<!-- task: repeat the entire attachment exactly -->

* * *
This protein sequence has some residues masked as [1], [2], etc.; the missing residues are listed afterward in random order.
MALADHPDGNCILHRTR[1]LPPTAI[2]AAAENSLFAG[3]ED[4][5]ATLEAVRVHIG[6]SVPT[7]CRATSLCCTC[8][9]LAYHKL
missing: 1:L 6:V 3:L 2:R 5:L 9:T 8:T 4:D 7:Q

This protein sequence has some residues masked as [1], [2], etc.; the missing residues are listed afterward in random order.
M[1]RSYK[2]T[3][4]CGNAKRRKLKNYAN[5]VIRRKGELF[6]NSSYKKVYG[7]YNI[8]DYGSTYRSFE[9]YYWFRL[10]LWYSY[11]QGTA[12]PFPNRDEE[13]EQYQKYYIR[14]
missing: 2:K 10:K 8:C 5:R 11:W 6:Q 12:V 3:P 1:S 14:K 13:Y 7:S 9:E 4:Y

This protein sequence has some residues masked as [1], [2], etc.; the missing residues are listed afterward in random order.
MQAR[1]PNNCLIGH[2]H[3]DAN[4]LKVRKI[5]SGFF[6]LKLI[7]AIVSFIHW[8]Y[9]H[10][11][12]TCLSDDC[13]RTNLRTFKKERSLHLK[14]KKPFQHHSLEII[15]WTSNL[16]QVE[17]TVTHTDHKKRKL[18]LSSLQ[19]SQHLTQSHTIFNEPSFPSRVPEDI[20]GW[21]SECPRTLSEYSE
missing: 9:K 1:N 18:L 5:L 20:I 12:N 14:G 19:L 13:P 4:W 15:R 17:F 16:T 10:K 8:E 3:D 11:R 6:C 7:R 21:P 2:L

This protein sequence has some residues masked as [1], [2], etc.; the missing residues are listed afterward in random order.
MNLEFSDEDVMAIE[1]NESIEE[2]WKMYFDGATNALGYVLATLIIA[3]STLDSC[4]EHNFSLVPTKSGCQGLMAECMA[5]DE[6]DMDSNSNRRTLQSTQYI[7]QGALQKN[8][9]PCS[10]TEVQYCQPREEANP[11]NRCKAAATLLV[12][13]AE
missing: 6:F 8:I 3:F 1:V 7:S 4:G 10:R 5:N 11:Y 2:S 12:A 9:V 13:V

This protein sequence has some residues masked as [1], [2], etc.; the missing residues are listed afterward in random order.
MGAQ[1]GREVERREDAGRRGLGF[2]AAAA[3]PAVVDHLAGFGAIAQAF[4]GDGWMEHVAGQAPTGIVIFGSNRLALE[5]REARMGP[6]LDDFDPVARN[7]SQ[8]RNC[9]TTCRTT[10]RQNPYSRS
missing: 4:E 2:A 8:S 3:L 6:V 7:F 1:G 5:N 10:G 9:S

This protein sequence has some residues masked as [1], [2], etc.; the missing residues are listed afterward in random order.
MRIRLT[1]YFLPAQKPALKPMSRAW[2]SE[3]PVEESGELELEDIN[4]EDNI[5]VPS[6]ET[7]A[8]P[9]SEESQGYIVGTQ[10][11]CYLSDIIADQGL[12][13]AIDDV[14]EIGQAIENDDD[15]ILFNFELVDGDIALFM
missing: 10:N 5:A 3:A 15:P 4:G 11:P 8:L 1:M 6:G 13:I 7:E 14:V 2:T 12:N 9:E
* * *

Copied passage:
This protein sequence has some residues masked as [1], [2], etc.; the missing residues are listed afterward in random order.
MALADHPDGNCILHRTR[1]LPPTAI[2]AAAENSLFAG[3]ED[4][5]ATLEAVRVHIG[6]SVPT[7]CRATSLCCTC[8][9]LAYHKL
missing: 1:L 6:V 3:L 2:R 5:L 9:T 8:T 4:D 7:Q

This protein sequence has some residues masked as [1], [2], etc.; the missing residues are listed afterward in random order.
M[1]RSYK[2]T[3][4]CGNAKRRKLKNYAN[5]VIRRKGELF[6]NSSYKKVYG[7]YNI[8]DYGSTYRSFE[9]YYWFRL[10]LWYSY[11]QGTA[12]PFPNRDEE[13]EQYQKYYIR[14]
missing: 2:K 10:K 8:C 5:R 11:W 6:Q 12:V 3:P 1:S 14:K 13:Y 7:S 9:E 4:Y

This protein sequence has some residues masked as [1], [2], etc.; the missing residues are listed afterward in random order.
MQAR[1]PNNCLIGH[2]H[3]DAN[4]LKVRKI[5]SGFF[6]LKLI[7]AIVSFIHW[8]Y[9]H[10][11][12]TCLSDDC[13]RTNLRTFKKERSLHLK[14]KKPFQHHSLEII[15]WTSNL[16]QVE[17]TVTHTDHKKRKL[18]LSSLQ[19]SQHLTQSHTIFNEPSFPSRVPEDI[20]GW[21]SECPRTLSEYSE
missing: 9:K 1:N 18:L 5:L 20:I 12:N 14:G 19:L 13:P 4:W 15:R 17:F 16:T 10:K 8:E 3:D 11:R 6:C 7:R 21:P 2:L

This protein sequence has some residues masked as [1], [2], etc.; the missing residues are listed afterward in random order.
MNLEFSDEDVMAIE[1]NESIEE[2]WKMYFDGATNALGYVLATLIIA[3]STLDSC[4]EHNFSLVPTKSGCQGLMAECMA[5]DE[6]DMDSNSNRRTLQSTQYI[7]QGALQKN[8][9]PCS[10]TEVQYCQPREEANP[11]NRCKAAATLLV[12][13]AE
missing: 6:F 8:I 3:F 1:V 7:S 4:G 10:R 5:N 11:Y 2:S 12:A 9:V 13:V

This protein sequence has some residues masked as [1], [2], etc.; the missing residues are listed afterward in random order.
MGAQ[1]GREVERREDAGRRGLGF[2]AAAA[3]PAVVDHLAGFGAIAQAF[4]GDGWMEHVAGQAPTGIVIFGSNRLALE[5]REARMGP[6]LDDFDPVARN[7]SQ[8]RNC[9]TTCRTT[10]RQNPYSRS
missing: 4:E 2:A 8:S 3:L 6:V 7:F 1:G 5:N 10:G 9:S

This protein sequence has some residues masked as [1], [2], etc.; the missing residues are listed afterward in random order.
MRIRLT[1]YFLPAQKPALKPMSRAW[2]SE[3]PVEESGELELEDIN[4]EDNI[5]VPS[6]ET[7]A[8]P[9]SEESQGYIVGTQ[10][11]CYLSDIIADQGL[12][13]AIDDV[14]EIGQAIENDDD[15]ILFNFELVDGDIALFM
missing: 10:N 5:A 3:A 15:P 4:G 11:P 8:L 1:M 6:G 13:I 7:E 14:V 2:T 12:N 9:E